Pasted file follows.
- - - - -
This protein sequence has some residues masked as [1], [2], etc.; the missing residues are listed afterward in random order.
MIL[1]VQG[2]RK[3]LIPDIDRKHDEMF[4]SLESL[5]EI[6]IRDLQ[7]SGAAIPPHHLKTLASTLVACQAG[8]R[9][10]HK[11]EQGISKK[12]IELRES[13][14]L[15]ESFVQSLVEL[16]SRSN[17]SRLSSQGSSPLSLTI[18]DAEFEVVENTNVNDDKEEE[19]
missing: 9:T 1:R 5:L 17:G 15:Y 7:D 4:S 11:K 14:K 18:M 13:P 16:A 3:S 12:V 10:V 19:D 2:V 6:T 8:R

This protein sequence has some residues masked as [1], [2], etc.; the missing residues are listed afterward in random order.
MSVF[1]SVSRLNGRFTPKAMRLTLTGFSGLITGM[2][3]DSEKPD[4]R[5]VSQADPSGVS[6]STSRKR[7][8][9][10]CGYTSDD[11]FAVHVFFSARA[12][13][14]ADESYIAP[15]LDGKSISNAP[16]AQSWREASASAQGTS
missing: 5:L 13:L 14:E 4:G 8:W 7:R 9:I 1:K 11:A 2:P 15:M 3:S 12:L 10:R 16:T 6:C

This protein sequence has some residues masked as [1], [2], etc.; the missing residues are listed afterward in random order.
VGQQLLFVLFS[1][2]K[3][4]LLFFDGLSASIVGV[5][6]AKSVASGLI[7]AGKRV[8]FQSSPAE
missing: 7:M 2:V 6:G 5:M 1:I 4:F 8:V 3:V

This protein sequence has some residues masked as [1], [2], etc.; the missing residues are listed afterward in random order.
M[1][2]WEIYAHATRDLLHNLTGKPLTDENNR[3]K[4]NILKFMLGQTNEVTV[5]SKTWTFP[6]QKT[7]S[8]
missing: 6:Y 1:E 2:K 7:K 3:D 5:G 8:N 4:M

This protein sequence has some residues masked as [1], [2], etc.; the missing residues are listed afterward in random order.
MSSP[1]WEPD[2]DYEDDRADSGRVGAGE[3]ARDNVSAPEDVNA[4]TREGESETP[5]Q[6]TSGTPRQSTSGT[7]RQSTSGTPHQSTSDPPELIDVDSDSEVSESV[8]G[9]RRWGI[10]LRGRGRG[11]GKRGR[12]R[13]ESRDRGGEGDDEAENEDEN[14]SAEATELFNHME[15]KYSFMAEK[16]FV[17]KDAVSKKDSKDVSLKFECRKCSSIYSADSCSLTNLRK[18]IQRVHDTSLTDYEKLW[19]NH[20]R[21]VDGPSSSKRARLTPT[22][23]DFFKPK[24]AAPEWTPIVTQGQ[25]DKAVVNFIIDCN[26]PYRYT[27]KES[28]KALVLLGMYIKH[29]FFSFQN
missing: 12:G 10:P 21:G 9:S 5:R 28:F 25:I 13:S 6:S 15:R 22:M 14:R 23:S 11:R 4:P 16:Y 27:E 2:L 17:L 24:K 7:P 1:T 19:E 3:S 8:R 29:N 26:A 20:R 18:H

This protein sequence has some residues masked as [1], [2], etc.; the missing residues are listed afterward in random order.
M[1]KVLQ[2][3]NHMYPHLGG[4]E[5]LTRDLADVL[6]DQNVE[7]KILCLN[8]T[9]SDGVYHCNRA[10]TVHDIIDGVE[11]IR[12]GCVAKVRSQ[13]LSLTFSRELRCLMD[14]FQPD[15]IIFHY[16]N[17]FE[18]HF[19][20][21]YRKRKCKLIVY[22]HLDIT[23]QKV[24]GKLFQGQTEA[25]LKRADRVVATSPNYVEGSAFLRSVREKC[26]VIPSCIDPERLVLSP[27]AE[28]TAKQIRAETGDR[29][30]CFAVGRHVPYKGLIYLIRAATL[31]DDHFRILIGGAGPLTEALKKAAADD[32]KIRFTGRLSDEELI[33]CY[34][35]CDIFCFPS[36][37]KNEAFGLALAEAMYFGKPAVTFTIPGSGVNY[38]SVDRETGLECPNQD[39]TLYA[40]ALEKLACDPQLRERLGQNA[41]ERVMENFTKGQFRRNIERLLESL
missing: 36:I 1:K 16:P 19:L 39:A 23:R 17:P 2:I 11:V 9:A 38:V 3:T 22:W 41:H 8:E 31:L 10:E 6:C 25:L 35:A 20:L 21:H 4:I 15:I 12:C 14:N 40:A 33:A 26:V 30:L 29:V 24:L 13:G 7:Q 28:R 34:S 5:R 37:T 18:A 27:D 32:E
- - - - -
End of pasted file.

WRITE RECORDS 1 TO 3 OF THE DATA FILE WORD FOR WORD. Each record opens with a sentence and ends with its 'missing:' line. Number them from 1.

This protein sequence has some residues masked as [1], [2], etc.; the missing residues are listed afterward in random order.
MIL[1]VQG[2]RK[3]LIPDIDRKHDEMF[4]SLESL[5]EI[6]IRDLQ[7]SGAAIPPHHLKTLASTLVACQAG[8]R[9][10]HK[11]EQGISKK[12]IELRES[13][14]L[15]ESFVQSLVEL[16]SRSN[17]SRLSSQGSSPLSLTI[18]DAEFEVVENTNVNDDKEEE[19]
missing: 9:T 1:R 5:L 17:G 15:Y 7:D 4:S 11:K 14:K 18:M 13:P 16:A 3:S 12:V 10:V 19:D 2:V 6:T 8:R

This protein sequence has some residues masked as [1], [2], etc.; the missing residues are listed afterward in random order.
MSVF[1]SVSRLNGRFTPKAMRLTLTGFSGLITGM[2][3]DSEKPD[4]R[5]VSQADPSGVS[6]STSRKR[7][8][9][10]CGYTSDD[11]FAVHVFFSARA[12][13][14]ADESYIAP[15]LDGKSISNAP[16]AQSWREASASAQGTS
missing: 5:L 13:L 14:E 4:G 8:W 7:R 9:I 1:K 11:A 2:P 15:M 3:S 12:L 10:R 16:T 6:C

This protein sequence has some residues masked as [1], [2], etc.; the missing residues are listed afterward in random order.
VGQQLLFVLFS[1][2]K[3][4]LLFFDGLSASIVGV[5][6]AKSVASGLI[7]AGKRV[8]FQSSPAE
missing: 7:M 2:V 6:G 5:M 1:I 4:F 8:V 3:V